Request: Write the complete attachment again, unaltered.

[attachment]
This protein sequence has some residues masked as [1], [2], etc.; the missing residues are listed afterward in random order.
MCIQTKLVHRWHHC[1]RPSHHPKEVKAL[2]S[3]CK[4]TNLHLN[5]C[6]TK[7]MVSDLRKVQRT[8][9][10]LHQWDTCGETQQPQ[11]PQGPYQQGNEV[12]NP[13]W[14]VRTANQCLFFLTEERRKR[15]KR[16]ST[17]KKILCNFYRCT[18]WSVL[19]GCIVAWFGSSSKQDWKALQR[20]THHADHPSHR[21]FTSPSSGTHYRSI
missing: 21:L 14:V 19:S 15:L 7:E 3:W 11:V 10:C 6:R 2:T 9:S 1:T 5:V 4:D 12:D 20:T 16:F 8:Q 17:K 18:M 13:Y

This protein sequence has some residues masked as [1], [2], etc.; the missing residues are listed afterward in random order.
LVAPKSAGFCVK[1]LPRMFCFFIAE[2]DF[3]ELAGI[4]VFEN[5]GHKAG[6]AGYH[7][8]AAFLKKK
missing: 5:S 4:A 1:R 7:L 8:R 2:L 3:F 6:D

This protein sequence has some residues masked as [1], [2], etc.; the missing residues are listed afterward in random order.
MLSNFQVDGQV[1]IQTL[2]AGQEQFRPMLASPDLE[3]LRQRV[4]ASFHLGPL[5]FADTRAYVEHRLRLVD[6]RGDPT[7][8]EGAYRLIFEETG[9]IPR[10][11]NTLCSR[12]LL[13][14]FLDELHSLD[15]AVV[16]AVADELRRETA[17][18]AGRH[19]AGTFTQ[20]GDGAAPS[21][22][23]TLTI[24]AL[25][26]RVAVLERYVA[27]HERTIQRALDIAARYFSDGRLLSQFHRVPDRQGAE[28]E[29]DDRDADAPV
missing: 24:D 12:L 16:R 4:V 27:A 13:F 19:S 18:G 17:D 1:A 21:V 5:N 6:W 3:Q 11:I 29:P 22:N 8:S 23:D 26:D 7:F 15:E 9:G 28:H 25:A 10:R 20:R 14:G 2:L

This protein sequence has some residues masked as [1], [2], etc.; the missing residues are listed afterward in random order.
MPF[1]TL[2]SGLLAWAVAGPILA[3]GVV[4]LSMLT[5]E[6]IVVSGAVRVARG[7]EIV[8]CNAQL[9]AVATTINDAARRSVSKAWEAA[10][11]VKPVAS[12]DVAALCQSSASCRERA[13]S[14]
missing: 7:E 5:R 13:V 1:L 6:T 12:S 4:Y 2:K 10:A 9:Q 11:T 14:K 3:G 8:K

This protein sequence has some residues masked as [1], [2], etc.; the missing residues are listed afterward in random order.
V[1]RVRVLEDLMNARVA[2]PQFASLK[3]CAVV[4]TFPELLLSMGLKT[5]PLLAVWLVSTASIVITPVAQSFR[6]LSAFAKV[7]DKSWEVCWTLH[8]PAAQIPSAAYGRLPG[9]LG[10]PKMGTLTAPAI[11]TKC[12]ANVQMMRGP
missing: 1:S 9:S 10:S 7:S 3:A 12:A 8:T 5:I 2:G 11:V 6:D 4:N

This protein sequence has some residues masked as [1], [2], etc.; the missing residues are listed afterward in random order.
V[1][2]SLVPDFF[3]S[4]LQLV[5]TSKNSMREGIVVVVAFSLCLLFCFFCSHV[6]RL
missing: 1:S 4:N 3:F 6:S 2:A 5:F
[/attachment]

This protein sequence has some residues masked as [1], [2], etc.; the missing residues are listed afterward in random order.
MCIQTKLVHRWHHC[1]RPSHHPKEVKAL[2]S[3]CK[4]TNLHLN[5]C[6]TK[7]MVSDLRKVQRT[8][9][10]LHQWDTCGETQQPQ[11]PQGPYQQGNEV[12]NP[13]W[14]VRTANQCLFFLTEERRKR[15]KR[16]ST[17]KKILCNFYRCT[18]WSVL[19]GCIVAWFGSSSKQDWKALQR[20]THHADHPSHR[21]FTSPSSGTHYRSI
missing: 21:L 14:V 19:S 15:L 7:E 3:W 11:V 10:C 6:R 2:T 9:S 1:T 5:V 4:D 12:D 20:T 16:F 8:Q 17:K 18:M 13:Y

This protein sequence has some residues masked as [1], [2], etc.; the missing residues are listed afterward in random order.
LVAPKSAGFCVK[1]LPRMFCFFIAE[2]DF[3]ELAGI[4]VFEN[5]GHKAG[6]AGYH[7][8]AAFLKKK
missing: 5:S 4:A 1:R 7:L 8:R 2:L 3:F 6:D

This protein sequence has some residues masked as [1], [2], etc.; the missing residues are listed afterward in random order.
MLSNFQVDGQV[1]IQTL[2]AGQEQFRPMLASPDLE[3]LRQRV[4]ASFHLGPL[5]FADTRAYVEHRLRLVD[6]RGDPT[7][8]EGAYRLIFEETG[9]IPR[10][11]NTLCSR[12]LL[13][14]FLDELHSLD[15]AVV[16]AVADELRRETA[17][18]AGRH[19]AGTFTQ[20]GDGAAPS[21][22][23]TLTI[24]AL[25][26]RVAVLERYVA[27]HERTIQRALDIAARYFSDGRLLSQFHRVPDRQGAE[28]E[29]DDRDADAPV
missing: 24:D 12:L 16:R 4:V 27:A 13:F 19:S 18:G 17:D 1:A 21:V 5:N 6:W 3:Q 11:I 29:P 22:N 8:S 23:D 26:D 7:F 15:E 9:G 28:H 25:A 10:R 20:R 14:G 2:L

This protein sequence has some residues masked as [1], [2], etc.; the missing residues are listed afterward in random order.
MPF[1]TL[2]SGLLAWAVAGPILA[3]GVV[4]LSMLT[5]E[6]IVVSGAVRVARG[7]EIV[8]CNAQL[9]AVATTINDAARRSVSKAWEAA[10][11]VKPVAS[12]DVAALCQSSASCRERA[13]S[14]
missing: 7:E 5:R 13:V 1:L 6:T 12:S 4:Y 2:K 10:A 9:Q 11:T 14:K 3:G 8:K

This protein sequence has some residues masked as [1], [2], etc.; the missing residues are listed afterward in random order.
V[1]RVRVLEDLMNARVA[2]PQFASLK[3]CAVV[4]TFPELLLSMGLKT[5]PLLAVWLVSTASIVITPVAQSFR[6]LSAFAKV[7]DKSWEVCWTLH[8]PAAQIPSAAYGRLPG[9]LG[10]PKMGTLTAPAI[11]TKC[12]ANVQMMRGP
missing: 1:S 9:S 10:S 7:S 3:A 12:A 8:T 5:I 2:G 11:V 6:D 4:N

This protein sequence has some residues masked as [1], [2], etc.; the missing residues are listed afterward in random order.
V[1][2]SLVPDFF[3]S[4]LQLV[5]TSKNSMREGIVVVVAFSLCLLFCFFCSHV[6]RL
missing: 1:S 4:N 3:F 6:S 2:A 5:F